"This amount isn't enough to re-allocate the families," said Rafael de Paula Faber, who is defending some squatters. "This doesn't solve the social conflict that exists in the area."

The city says the $100 is in line with assistance paid to other families in need, all of whom are on a waiting list for housing with no forecast of when any will get a place to live.

The families were also offered the option to go to public shelters managed by the city, an option their lawyer Faber called unacceptable because it was just temporary.

Dozens of tents of homeless families in a square in Sao Paulo's downtown, Brazil in June 27, 2018. Thomson Reuters Foundation/Karla Mendes


The Largo do Paissandu building, site of the fire, was prime real estate until the 1960s when it fell into disrepair.

Handing homeless people the keys to similarly vacant buildings is one solution proposed to cover the shortfall.

But Raquel Ludermir, advocacy consultant for charity Habitat for Humanity, pointed out the many drawbacks to such a scheme.

"It's not easy because the buildings maintenance, including electric and hydraulic installations, is not up to date," said Ludermir. "In many cases the structure of the buildings is also compromised, while others demand investment to adapt commercial into residential buildings."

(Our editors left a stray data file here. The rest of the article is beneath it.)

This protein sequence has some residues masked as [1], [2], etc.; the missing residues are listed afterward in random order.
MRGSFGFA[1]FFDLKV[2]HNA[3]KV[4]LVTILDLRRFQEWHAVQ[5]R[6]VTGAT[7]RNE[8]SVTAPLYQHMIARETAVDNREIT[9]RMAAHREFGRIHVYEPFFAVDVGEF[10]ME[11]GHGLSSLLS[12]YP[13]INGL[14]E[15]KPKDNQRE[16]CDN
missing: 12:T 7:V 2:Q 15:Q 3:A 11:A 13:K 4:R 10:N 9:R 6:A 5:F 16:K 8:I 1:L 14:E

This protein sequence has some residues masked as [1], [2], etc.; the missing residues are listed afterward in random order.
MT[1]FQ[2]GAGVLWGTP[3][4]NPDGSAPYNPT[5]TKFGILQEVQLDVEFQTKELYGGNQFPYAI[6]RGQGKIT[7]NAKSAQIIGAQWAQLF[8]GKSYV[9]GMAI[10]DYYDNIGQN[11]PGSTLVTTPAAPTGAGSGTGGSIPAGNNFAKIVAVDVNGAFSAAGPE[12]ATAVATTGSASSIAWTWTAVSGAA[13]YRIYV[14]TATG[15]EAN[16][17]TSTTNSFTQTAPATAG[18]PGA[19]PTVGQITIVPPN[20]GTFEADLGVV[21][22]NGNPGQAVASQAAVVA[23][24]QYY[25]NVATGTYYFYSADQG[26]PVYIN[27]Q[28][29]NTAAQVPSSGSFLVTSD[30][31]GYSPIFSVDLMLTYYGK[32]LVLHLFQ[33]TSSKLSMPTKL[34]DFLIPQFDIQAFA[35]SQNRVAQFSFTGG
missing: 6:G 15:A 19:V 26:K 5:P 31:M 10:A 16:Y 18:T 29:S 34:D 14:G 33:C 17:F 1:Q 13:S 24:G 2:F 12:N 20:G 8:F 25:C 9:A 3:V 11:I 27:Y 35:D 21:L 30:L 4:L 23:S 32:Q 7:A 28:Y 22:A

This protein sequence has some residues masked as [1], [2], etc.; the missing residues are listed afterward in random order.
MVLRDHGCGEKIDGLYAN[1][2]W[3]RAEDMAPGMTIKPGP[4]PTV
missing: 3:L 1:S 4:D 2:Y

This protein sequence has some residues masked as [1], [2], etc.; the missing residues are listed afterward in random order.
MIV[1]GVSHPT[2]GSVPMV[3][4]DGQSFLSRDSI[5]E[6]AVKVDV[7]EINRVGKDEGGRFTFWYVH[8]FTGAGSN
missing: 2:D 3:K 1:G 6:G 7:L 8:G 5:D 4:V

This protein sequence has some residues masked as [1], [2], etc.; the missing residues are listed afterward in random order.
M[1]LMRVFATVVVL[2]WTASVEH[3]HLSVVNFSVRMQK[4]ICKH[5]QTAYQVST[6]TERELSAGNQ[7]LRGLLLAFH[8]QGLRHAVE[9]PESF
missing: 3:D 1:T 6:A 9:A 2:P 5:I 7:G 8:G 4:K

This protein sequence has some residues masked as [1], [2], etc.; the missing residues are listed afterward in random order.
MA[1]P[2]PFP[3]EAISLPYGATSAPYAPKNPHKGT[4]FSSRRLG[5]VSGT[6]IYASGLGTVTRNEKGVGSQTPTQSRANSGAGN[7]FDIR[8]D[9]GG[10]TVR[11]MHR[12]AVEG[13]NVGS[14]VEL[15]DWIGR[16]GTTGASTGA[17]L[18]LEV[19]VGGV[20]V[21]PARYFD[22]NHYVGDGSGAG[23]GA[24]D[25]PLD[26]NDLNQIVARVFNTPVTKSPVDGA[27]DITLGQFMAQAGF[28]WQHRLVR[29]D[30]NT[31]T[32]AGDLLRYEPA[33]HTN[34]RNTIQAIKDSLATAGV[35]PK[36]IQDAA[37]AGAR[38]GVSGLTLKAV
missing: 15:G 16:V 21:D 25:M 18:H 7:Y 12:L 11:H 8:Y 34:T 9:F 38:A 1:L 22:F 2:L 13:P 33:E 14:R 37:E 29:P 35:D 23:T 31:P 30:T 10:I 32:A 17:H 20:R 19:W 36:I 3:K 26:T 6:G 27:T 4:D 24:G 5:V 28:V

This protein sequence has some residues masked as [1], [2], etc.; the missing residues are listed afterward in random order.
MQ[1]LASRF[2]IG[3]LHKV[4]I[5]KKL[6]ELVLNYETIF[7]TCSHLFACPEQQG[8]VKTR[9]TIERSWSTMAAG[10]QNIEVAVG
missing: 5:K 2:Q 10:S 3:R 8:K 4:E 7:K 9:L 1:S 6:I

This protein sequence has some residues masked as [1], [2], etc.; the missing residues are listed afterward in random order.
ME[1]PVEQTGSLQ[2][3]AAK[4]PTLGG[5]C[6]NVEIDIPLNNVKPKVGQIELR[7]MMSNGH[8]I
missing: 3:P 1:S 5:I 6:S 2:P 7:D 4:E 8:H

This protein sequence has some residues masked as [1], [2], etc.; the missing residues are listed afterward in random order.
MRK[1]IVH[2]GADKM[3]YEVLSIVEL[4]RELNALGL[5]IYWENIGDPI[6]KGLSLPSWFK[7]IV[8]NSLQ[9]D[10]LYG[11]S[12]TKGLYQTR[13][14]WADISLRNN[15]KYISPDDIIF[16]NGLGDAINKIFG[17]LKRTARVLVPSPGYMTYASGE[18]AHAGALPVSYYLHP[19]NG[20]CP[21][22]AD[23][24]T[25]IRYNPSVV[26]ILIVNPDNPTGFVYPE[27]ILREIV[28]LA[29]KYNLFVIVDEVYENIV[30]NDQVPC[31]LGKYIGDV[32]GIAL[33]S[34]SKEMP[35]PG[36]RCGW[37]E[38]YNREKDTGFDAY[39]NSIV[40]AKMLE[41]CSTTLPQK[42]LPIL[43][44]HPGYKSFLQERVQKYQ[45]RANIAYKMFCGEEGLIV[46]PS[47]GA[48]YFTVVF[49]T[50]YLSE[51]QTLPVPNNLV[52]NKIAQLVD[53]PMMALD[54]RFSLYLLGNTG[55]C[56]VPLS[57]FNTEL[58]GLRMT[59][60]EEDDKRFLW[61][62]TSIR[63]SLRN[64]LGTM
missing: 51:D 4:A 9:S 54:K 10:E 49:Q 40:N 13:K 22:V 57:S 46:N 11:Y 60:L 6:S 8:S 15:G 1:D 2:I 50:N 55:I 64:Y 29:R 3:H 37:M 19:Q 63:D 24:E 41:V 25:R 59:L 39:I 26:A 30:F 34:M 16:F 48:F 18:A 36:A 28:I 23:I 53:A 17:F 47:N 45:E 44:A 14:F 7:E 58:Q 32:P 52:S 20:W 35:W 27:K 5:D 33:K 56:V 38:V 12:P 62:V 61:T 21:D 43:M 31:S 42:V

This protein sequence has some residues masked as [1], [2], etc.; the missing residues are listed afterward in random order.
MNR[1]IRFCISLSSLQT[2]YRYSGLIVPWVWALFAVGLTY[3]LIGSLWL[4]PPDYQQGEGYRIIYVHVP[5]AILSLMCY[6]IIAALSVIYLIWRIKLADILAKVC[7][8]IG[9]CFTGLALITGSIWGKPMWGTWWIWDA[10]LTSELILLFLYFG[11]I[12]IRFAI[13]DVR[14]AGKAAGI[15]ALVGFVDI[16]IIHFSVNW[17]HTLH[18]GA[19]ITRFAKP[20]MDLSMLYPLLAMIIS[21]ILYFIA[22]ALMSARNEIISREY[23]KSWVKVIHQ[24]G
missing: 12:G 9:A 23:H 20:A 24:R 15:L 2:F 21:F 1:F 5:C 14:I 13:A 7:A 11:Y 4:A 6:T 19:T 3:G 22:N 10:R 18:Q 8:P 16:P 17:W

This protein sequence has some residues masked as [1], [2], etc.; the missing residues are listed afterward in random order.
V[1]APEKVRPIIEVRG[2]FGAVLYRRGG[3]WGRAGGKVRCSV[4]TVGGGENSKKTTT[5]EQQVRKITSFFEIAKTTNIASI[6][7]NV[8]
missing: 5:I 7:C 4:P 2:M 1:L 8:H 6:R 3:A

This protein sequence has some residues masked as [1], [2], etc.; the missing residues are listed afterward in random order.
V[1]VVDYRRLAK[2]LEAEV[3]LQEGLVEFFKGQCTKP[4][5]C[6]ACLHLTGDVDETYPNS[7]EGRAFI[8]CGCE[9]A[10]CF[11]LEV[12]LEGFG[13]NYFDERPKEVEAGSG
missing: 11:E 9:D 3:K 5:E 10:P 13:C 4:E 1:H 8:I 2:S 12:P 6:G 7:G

Street vendor Adilson da Silva lived in the collapsed building with his wife and son for 18 months, paying about $52 per month to the building's squatter community manager.

"The building's conditions were precarious: electric grid, water, sewage, nothing worked. But I never imagined that a tragedy like would happen," Silva said.

"But with all the precariousness it was better than this situation in which we find today, thrown into the open, sleeping in tents," Silva said. "I lost everything, I just did not lose my life."

(Reporting by Karla Mendes; Editing by Lyndsay Griffiths. Please credit the Thomson Reuters Foundation, the charitable arm of Thomson Reuters, that covers humanitarian news, women's rights, trafficking, property rights, climate change and resilience. Visit to see more stories.)